Childhood Cancer

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Glioblastoma Multiforme (GBM)

Glioblastoma multiforme (GBM) is a malignant tumor that arises from the glial cells, the brain’s support tissue. GBM tumors are grade IV tumors, which means they are aggressive and can spread to healthy brain tissue. Certain genetic diseases including neurofibromatosis type 1 (NF1), Li-Fraumeni syndrome and tuberous sclerosis are sometimes the reason why GBMs occur.

Latest Glioblastoma Multiforme (GBM) grants

Gianpietro Dotti, MD & Barbara Savoldo, MD/PhD, Principal Investigator
University of North Carolina
Reach Grants, Awarded 2017
Meenakshi Hegde, MD, Principal Investigator
Baylor College of Medicine
'A' Award Grants, Awarded 2016

Latest Glioblastoma Multiforme (GBM) blog posts

November 28, 2016

While playing goalie for her soccer team this April, Chloe Cox, a super bright 12-year-old from Texarkana, Texas, was kicked in the head. She stood up holding her head; but seemed okay. 

In the weeks that followed, Chloe began to have horrible headaches. Her family doctor diagnosed her with a mild concussion, with instructions to return if the headaches continued or got worse. The headaches continued and her doctor sent her to the ER for CT scan. 

Within one 1 hour, the family had a diagnosis: there was a tumor the size of a walnut near her pineal gland—a gland deep inside the brain tucked between the two hemispheres that produces melatonin which the body uses to regulate sleep cycles.  Doctors told Chloe’s parents that they were lucky they found the tumor now—all thanks to that kick in the head during soccer which led them to fear a concussion. Any further delay in treatment and Chloe could have died. 

Chloe had surgery that evening to relieve the pressure in her brain and to biopsy the tumor. While the family waited on results and for the next steps, Chloe’s oldest sister got married with Chloe right by her side.  The biopsy revealed that Chloe had glioblastoma multiforme, with rare histone mutations. This already rare, fast growing tumor was now classified as even rarer.

The next week, Chloe had a tumor resection removing 75-80% of the tumor. Then, Chloe was sent 300 miles away to M.D. Anderson, in Houston, Texas for radiation treatment. Chloe finished 7 1/2 weeks of radiation and now is continuing treatment in a clinical trial at M.D. Anderson in an effort to eradicate the disease and give Chloe her childhood back.

Chloe’s mom, Michelle, left her business and her job of 30 years to be with her daughter during treatment. It was a clear choice; the family had health insurance through Michelle’s husband and Michelle needed to be there for her daughter, in a way she never expected.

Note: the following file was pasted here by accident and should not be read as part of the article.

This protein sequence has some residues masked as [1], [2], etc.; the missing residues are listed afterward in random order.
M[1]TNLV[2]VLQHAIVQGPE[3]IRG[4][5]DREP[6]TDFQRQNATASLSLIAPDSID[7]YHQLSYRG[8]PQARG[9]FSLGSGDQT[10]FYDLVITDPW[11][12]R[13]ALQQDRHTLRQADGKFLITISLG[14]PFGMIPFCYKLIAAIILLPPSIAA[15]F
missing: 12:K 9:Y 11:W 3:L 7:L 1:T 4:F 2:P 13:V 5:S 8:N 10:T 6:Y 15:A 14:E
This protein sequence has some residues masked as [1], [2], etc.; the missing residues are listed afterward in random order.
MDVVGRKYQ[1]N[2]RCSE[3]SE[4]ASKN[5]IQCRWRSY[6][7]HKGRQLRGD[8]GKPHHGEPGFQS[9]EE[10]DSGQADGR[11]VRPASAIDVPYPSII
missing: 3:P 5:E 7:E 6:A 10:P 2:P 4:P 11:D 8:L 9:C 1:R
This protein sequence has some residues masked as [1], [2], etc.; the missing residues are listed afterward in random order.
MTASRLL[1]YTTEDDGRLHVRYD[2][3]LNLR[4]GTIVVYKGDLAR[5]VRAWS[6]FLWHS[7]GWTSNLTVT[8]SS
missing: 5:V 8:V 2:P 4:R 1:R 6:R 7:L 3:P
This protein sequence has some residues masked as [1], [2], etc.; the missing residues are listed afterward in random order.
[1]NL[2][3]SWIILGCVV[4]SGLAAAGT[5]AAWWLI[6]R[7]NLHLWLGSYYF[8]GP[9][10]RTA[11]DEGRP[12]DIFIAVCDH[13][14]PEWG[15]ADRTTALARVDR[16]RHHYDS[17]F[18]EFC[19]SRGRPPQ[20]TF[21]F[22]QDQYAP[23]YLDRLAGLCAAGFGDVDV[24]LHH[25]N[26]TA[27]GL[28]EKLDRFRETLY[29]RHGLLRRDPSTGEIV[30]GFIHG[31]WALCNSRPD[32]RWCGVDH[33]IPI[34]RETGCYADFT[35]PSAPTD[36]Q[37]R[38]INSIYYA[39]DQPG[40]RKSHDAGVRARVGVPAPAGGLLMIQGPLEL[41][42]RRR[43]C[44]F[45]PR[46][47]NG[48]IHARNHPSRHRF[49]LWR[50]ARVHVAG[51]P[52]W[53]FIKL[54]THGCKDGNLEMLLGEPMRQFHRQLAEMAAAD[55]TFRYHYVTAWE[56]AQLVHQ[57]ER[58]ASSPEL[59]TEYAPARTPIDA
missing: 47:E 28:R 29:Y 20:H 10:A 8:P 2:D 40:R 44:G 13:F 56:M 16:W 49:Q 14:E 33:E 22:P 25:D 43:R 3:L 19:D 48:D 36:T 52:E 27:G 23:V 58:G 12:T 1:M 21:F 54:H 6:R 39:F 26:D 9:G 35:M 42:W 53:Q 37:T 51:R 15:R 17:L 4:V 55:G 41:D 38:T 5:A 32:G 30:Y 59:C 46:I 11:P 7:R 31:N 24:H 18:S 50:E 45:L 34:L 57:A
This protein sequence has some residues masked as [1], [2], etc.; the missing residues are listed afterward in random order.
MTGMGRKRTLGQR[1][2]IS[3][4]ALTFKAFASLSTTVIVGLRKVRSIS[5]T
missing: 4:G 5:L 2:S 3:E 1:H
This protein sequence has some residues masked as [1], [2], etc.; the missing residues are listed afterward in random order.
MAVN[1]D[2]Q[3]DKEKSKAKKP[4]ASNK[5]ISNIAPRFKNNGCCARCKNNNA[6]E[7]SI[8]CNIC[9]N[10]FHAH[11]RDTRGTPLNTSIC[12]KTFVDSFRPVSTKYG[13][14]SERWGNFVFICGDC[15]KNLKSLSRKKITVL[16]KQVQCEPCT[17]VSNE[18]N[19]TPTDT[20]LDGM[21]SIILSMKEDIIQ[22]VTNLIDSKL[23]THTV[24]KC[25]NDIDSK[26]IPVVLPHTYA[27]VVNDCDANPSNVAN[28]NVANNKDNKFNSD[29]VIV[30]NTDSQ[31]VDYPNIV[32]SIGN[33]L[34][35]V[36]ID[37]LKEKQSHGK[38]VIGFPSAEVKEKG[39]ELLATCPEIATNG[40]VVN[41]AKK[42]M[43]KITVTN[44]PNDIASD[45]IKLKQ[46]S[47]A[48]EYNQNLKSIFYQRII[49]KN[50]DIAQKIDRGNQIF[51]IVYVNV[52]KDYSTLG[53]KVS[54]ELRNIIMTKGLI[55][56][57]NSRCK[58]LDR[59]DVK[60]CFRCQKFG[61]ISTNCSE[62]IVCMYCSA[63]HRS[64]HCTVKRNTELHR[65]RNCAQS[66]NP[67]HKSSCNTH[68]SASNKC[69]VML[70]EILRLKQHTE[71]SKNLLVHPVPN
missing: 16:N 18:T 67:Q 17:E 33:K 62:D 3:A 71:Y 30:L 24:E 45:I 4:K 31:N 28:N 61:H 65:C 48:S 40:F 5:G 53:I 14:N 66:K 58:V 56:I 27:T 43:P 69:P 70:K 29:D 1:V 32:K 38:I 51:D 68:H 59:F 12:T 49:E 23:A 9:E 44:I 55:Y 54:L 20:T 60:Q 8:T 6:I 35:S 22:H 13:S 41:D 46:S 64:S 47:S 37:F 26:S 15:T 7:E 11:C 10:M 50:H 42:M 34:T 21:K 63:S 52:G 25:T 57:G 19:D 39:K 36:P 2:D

“I am so grateful to have the opportunity to be able to be by her side every day. I have truly enjoyed our one on one time and we have laughed a lot together and cried a little, too,” says Michelle. 

The void left by Michelle’s income in the family finances was large.  Even as their local community rallied around the Cox family, the expense of travel was looming. Chloe and her family have made several trips, sometimes for weeks at a time or multiple times during a month, to M.D. Anderson in Houston, 300 miles from their home. Michelle knew they needed more support to ensure they could afford to get to the critical treatment that Chloe needed. 

“The ALSF Travel for Care team stepped up immediately with funding for our hotel expenses. Providing our family with the support we needed to stay together during Chloe’s treatment,” said Michelle. 

Chloe’s family is much like many childhood cancer families—who have to travel great distances, multiple times a year and even multiple times in one week for treatment, consultations, medications and surgeries.  Pediatric oncology care is so specialized—and even families close to a major cancer center, still may have to travel a distance to reach the most promising treatments.  ALSF’s Travel for Care program provides qualifying families with travel grants that help children and their families get to the most promising treatments at facilities across the United States.

Chloe’s cancer—glioblastoma multiforme—typically occurs in adults and is a fast growing tumor. Chloe’s tumor tripled in size between brain surgeries.  There are not known cures; but Chloe is determined to beat the disease and pave the way for breakthroughs for other children battling rare brain tumors.

“She is a survivor and a conqueror. Chloe is a force to be reckoned with. Her amazing strength and faith is something that many adults, including me, wish they had,” says Chloe’s mom.

Chloe continues to battle cancer and be an active 12-year-old. She loves her family. She loves to draw. She is funny. She is happy and when Chloe sees someone in need, she goes out of her way to do whatever she can to help.

There have been times in Chloe’s treatment when the family has traveled to the hospital for treatment; only to be turned away because insurance had not yet approved the treatment. They have no choice but to leave and then make the long trip again as soon as insurance approval came through. 

“My husband and I have been married 20 years and once we had children, we decided to never spend a night apart from each other and the children. This experience has challenged our family —and it has divided us in ways that are not always pleasant. We are so grateful for the support of ALSF for our travel and for their dedication to funding childhood cancer research” said Michelle. 

Tomorrow on #GivingTuesday, Chloe will take over the ALSF Facebook, Twitter and Instagram pages for the day and share more of her story. You can help us help more families like the Cox family travel to treatment by making a Giving Tuesday donation. In one day, ALSF hopes to raise $10,000, enough to help 20 families with travel expenses associated with treatment for childhood cancer.  Donate here.